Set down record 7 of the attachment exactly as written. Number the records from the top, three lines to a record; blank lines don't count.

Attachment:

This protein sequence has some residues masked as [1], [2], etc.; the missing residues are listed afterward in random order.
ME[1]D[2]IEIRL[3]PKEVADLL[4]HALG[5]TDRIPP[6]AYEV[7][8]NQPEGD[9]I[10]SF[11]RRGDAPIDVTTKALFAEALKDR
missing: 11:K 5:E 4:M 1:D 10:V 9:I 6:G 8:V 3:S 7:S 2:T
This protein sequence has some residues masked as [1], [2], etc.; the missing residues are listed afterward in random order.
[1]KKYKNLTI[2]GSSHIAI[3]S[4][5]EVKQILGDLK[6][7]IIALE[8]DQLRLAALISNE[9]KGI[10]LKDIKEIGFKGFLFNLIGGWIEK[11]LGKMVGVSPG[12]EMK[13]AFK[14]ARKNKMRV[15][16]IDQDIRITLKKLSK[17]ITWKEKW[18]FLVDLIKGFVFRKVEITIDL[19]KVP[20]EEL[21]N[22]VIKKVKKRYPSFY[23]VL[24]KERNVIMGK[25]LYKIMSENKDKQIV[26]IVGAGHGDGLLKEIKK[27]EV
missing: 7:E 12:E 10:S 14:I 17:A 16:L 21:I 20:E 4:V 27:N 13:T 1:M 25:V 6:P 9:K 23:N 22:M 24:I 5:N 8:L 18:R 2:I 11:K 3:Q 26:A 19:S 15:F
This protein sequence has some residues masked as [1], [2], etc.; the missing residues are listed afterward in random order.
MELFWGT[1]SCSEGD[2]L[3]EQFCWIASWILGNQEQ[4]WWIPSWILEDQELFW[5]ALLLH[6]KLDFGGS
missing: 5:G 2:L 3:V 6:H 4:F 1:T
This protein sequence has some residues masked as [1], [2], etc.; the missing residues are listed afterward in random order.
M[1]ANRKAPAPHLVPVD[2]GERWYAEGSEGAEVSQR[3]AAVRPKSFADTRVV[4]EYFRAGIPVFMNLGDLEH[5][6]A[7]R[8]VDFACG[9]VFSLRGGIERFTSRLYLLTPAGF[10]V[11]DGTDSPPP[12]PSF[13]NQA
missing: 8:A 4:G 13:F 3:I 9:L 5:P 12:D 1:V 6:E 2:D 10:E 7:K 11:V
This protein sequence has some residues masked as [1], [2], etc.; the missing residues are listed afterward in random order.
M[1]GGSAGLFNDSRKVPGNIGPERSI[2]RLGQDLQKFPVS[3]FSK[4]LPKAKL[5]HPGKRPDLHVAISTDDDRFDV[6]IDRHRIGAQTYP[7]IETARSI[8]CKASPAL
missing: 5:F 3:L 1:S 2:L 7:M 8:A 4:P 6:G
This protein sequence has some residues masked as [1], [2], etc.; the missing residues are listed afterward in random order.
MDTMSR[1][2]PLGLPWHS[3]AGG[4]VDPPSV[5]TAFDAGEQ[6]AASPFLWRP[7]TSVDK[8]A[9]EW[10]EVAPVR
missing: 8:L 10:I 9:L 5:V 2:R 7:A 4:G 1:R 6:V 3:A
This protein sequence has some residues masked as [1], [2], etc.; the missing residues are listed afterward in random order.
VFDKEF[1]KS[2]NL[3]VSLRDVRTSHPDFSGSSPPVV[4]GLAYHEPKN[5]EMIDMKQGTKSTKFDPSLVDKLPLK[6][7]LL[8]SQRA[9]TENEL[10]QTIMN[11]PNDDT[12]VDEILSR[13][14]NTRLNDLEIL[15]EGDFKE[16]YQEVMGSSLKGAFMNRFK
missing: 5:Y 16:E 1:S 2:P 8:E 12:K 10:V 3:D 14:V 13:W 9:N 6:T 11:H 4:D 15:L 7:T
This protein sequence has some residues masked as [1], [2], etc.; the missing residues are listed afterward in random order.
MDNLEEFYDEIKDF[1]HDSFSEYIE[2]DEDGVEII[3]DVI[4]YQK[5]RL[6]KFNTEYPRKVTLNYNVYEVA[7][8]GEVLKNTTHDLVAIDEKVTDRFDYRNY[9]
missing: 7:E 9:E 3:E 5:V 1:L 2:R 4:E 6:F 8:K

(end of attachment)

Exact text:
This protein sequence has some residues masked as [1], [2], etc.; the missing residues are listed afterward in random order.
VFDKEF[1]KS[2]NL[3]VSLRDVRTSHPDFSGSSPPVV[4]GLAYHEPKN[5]EMIDMKQGTKSTKFDPSLVDKLPLK[6][7]LL[8]SQRA[9]TENEL[10]QTIMN[11]PNDDT[12]VDEILSR[13][14]NTRLNDLEIL[15]EGDFKE[16]YQEVMGSSLKGAFMNRFK
missing: 5:Y 16:E 1:S 2:P 8:E 12:K 10:V 3:D 14:V 13:W 9:N 6:T 11:H 4:D 15:L 7:T